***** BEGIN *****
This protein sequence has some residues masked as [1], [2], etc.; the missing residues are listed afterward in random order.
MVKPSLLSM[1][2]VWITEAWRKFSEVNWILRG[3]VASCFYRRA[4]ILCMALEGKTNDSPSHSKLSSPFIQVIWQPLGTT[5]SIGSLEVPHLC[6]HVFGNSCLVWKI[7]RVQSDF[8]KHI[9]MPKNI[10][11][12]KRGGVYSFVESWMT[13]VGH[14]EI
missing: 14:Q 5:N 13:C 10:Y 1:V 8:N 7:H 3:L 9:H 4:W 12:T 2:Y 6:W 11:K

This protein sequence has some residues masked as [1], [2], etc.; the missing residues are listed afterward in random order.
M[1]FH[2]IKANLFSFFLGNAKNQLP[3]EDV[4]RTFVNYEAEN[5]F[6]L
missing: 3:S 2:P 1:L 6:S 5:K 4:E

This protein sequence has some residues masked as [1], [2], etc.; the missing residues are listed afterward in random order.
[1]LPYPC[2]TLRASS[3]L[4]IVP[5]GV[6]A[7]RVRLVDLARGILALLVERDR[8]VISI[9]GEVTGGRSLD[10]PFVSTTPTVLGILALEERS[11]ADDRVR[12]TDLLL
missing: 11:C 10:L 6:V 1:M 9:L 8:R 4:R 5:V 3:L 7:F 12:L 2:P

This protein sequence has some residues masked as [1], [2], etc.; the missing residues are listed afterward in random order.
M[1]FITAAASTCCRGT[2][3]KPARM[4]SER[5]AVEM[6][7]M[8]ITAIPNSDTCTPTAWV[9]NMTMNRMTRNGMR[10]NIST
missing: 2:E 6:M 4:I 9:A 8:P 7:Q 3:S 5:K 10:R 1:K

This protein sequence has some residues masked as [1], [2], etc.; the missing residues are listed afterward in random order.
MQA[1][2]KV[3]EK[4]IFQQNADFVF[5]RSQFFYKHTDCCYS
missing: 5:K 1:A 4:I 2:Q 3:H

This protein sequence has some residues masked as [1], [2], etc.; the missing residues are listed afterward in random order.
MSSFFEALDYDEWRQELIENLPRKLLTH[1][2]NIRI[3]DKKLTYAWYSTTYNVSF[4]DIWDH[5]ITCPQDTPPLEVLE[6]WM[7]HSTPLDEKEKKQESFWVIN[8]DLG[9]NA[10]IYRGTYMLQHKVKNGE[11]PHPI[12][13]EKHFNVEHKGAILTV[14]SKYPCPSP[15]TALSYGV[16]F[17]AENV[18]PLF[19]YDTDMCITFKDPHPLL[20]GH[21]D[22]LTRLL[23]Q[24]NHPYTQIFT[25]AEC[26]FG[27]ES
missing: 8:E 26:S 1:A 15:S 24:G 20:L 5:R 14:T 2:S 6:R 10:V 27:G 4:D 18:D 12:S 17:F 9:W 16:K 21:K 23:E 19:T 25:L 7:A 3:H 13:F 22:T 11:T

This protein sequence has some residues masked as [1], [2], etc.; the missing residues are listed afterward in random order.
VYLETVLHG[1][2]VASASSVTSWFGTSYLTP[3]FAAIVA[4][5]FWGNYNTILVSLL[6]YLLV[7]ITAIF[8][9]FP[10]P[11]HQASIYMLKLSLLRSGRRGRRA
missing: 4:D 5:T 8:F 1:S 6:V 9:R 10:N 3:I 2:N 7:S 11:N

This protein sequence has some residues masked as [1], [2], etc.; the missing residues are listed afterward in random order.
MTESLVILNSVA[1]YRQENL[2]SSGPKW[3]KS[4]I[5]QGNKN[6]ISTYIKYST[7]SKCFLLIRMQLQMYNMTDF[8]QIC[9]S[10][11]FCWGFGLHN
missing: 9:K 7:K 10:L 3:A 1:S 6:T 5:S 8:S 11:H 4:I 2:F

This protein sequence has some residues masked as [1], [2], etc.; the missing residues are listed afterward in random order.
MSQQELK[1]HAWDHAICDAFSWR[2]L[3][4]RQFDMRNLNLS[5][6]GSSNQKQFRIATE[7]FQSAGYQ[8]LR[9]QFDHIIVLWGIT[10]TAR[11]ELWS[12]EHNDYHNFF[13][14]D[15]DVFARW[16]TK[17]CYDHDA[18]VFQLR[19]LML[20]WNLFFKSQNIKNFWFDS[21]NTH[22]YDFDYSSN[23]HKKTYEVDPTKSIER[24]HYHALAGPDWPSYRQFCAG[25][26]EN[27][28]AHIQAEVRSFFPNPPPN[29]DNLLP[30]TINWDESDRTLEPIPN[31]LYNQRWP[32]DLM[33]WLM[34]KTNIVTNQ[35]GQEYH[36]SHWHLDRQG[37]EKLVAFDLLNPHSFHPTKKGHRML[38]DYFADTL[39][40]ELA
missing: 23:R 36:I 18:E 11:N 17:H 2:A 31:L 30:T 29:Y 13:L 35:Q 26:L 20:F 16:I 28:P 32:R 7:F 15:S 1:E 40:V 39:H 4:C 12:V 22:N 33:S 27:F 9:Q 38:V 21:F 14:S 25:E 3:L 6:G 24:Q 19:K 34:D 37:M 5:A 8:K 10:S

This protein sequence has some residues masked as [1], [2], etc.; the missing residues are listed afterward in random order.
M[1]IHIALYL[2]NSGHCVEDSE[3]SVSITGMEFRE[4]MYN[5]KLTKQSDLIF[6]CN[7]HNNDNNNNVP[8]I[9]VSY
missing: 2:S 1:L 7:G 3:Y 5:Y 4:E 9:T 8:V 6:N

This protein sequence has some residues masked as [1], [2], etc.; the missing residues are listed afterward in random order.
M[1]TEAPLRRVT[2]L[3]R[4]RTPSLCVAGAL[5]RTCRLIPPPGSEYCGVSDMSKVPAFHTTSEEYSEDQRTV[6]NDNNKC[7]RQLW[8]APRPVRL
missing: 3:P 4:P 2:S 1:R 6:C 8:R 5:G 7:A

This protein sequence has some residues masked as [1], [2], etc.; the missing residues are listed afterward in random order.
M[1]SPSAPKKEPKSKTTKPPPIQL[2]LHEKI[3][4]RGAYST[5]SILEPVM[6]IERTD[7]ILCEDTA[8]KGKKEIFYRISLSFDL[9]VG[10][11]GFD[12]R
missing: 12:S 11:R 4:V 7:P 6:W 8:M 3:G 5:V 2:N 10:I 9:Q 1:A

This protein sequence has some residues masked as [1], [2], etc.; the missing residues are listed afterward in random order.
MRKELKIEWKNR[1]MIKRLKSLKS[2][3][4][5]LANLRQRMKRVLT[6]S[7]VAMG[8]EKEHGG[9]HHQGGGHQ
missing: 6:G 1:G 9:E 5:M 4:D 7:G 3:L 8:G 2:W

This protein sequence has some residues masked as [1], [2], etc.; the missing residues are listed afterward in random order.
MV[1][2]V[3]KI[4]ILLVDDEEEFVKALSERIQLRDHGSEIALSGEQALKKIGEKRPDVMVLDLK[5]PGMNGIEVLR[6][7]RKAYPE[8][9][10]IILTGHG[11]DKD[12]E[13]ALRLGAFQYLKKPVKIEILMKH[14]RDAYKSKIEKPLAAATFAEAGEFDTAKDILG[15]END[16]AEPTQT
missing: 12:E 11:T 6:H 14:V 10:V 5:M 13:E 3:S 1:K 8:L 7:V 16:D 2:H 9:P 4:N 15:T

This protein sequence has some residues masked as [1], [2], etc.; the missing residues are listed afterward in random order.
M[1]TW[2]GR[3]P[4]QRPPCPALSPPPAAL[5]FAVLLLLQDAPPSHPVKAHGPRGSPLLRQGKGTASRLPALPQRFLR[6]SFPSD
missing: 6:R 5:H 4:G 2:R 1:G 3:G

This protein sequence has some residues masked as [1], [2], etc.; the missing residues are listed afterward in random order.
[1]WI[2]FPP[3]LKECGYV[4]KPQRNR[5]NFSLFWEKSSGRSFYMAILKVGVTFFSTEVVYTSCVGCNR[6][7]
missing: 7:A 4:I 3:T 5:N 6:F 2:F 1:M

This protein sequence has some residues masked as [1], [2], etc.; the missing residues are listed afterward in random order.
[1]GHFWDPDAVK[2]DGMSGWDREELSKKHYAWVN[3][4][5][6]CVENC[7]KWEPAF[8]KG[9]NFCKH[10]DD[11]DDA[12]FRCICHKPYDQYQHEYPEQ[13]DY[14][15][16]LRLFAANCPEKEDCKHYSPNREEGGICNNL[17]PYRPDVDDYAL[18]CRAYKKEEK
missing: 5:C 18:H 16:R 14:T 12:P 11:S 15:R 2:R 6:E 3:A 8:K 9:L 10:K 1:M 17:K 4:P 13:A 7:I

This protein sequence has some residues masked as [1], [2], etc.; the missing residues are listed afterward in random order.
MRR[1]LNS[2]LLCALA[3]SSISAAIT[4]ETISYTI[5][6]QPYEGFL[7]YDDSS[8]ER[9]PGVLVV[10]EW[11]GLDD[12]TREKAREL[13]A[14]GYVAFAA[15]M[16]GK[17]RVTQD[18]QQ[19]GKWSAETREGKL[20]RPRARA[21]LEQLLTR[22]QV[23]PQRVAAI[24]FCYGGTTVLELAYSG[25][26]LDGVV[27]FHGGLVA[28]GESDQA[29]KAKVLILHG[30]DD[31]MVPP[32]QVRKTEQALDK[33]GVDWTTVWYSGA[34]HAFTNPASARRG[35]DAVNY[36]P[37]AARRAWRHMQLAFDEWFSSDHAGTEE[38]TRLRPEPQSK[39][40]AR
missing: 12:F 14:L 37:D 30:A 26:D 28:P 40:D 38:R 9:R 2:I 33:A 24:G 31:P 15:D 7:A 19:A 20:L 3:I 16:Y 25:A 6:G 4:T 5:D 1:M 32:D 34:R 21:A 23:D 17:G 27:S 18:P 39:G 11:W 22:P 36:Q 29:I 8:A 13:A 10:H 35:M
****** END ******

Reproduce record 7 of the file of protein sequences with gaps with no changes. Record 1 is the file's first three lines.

This protein sequence has some residues masked as [1], [2], etc.; the missing residues are listed afterward in random order.
VYLETVLHG[1][2]VASASSVTSWFGTSYLTP[3]FAAIVA[4][5]FWGNYNTILVSLL[6]YLLV[7]ITAIF[8][9]FP[10]P[11]HQASIYMLKLSLLRSGRRGRRA
missing: 4:D 5:T 8:F 1:S 6:V 9:R 10:N 3:I 2:N 7:S 11:N